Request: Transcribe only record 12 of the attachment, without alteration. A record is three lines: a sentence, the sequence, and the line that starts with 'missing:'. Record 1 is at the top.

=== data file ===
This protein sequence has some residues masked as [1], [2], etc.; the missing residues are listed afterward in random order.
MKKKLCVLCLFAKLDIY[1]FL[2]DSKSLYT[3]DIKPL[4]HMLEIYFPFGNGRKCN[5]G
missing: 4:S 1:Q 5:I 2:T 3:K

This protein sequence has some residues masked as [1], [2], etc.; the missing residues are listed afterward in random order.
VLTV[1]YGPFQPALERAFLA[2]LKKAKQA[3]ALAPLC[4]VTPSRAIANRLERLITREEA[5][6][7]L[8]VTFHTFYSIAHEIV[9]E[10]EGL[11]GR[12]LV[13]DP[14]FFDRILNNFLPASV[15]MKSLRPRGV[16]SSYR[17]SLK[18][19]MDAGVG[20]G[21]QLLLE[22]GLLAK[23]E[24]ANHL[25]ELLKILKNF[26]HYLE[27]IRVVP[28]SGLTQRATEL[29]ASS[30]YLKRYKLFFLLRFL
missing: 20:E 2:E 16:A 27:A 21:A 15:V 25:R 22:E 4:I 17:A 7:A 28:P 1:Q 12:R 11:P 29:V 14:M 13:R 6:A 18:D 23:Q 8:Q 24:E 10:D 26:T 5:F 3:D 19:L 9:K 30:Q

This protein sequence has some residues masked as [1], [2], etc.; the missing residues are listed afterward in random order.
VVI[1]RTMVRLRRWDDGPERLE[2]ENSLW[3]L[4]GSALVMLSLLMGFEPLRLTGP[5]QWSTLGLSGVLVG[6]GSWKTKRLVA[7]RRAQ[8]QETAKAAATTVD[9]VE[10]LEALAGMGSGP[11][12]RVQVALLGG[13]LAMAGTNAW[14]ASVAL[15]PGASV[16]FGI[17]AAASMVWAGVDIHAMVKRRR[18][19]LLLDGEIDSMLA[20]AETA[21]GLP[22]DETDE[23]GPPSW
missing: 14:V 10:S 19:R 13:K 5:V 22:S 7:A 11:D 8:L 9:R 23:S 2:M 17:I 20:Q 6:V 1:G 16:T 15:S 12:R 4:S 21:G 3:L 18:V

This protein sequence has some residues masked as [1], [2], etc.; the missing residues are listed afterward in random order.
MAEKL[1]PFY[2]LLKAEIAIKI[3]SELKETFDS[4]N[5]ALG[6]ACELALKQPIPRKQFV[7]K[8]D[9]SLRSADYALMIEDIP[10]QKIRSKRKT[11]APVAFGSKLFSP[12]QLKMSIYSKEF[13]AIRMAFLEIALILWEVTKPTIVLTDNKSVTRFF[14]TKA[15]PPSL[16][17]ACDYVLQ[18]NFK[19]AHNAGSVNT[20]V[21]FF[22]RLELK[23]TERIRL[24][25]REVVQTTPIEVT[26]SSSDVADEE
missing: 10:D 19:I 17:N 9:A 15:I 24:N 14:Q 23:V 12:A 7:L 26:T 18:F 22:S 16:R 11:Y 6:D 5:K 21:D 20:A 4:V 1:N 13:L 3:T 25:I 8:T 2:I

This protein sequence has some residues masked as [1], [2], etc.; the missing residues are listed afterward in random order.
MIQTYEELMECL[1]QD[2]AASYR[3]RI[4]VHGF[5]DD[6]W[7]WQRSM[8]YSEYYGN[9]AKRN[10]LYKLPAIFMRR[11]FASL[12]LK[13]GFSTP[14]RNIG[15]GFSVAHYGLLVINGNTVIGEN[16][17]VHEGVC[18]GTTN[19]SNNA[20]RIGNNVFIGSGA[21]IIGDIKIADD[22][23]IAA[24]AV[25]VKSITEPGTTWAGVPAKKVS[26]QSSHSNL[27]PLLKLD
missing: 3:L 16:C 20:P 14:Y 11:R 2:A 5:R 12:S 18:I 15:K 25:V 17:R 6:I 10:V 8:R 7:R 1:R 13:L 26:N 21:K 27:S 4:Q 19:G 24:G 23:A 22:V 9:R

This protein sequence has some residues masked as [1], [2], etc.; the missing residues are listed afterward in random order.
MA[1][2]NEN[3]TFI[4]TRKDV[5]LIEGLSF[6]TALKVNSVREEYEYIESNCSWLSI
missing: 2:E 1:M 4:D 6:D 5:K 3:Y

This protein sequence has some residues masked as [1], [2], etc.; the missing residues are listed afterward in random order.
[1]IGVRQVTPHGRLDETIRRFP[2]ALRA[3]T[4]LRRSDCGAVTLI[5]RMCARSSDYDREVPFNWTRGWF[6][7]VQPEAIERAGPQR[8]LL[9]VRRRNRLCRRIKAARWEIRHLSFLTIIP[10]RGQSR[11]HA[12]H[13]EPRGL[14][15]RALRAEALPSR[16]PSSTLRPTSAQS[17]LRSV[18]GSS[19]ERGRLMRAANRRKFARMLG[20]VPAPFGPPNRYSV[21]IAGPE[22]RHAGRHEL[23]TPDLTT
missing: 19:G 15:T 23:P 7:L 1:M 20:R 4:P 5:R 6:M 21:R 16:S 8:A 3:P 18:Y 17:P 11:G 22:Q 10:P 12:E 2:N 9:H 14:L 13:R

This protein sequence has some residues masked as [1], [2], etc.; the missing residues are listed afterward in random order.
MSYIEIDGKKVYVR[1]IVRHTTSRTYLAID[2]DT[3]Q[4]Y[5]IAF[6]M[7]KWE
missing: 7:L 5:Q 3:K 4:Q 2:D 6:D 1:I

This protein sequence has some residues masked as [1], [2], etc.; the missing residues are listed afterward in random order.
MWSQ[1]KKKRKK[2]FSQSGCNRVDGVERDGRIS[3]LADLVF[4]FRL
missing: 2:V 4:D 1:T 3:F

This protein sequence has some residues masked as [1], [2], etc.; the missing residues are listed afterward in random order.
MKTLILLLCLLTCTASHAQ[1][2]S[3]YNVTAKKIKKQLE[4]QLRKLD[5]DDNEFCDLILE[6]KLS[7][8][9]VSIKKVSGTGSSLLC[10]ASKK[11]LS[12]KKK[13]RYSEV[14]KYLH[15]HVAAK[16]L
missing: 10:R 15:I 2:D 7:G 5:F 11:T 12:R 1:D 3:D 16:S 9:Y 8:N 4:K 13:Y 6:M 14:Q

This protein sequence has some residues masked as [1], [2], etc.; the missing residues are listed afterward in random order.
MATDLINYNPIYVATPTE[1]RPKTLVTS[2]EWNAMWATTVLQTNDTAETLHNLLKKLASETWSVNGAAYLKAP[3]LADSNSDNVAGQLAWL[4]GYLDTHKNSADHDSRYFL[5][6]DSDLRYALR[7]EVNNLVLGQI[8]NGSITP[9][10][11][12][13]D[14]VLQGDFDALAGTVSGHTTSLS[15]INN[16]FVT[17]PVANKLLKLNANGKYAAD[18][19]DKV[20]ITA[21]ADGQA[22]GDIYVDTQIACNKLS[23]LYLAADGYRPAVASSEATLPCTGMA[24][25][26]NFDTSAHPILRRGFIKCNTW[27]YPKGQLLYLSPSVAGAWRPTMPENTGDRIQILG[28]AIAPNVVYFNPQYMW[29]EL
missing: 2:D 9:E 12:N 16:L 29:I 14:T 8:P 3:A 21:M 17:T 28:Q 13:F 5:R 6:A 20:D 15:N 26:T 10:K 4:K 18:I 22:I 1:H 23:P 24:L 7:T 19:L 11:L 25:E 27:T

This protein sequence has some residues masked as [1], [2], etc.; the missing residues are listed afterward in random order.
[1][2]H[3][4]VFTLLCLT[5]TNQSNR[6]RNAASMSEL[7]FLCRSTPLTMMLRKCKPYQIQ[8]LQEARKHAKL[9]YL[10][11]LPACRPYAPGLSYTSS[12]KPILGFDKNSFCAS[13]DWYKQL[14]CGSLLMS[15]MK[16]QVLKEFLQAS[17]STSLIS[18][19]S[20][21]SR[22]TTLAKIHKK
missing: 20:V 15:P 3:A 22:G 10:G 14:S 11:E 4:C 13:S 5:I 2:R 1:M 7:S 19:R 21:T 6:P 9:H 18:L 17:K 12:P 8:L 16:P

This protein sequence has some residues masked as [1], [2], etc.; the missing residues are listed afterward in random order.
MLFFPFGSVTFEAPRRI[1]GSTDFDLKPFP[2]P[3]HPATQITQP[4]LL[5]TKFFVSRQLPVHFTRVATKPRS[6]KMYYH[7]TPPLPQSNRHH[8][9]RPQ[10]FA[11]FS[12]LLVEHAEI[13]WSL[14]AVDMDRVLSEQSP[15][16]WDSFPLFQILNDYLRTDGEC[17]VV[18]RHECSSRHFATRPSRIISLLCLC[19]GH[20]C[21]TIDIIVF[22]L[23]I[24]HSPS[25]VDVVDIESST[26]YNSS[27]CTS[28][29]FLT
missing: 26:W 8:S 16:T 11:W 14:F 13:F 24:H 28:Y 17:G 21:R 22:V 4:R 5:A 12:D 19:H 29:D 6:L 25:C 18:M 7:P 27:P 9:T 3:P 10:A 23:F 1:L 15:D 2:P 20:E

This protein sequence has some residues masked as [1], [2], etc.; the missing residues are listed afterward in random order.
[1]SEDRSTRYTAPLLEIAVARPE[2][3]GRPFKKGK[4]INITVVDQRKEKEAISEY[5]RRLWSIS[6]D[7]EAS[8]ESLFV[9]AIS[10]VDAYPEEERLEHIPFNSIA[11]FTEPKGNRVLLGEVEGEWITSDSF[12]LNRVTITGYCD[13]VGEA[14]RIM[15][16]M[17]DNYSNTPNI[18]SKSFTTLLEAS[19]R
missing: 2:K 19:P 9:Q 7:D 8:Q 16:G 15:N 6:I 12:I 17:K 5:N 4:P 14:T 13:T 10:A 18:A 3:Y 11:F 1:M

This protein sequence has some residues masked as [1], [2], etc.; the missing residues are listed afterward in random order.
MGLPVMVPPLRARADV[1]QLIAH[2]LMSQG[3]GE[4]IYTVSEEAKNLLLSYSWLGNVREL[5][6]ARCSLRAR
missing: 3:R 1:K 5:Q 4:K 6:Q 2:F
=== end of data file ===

This protein sequence has some residues masked as [1], [2], etc.; the missing residues are listed afterward in random order.
[1][2]H[3][4]VFTLLCLT[5]TNQSNR[6]RNAASMSEL[7]FLCRSTPLTMMLRKCKPYQIQ[8]LQEARKHAKL[9]YL[10][11]LPACRPYAPGLSYTSS[12]KPILGFDKNSFCAS[13]DWYKQL[14]CGSLLMS[15]MK[16]QVLKEFLQAS[17]STSLIS[18][19]S[20][21]SR[22]TTLAKIHKK
missing: 20:V 15:P 3:A 22:G 10:G 14:S 11:E 4:C 13:S 5:I 2:R 1:M 7:S 19:R 21:T 6:P 9:H 18:L 17:K 12:P 8:L 16:P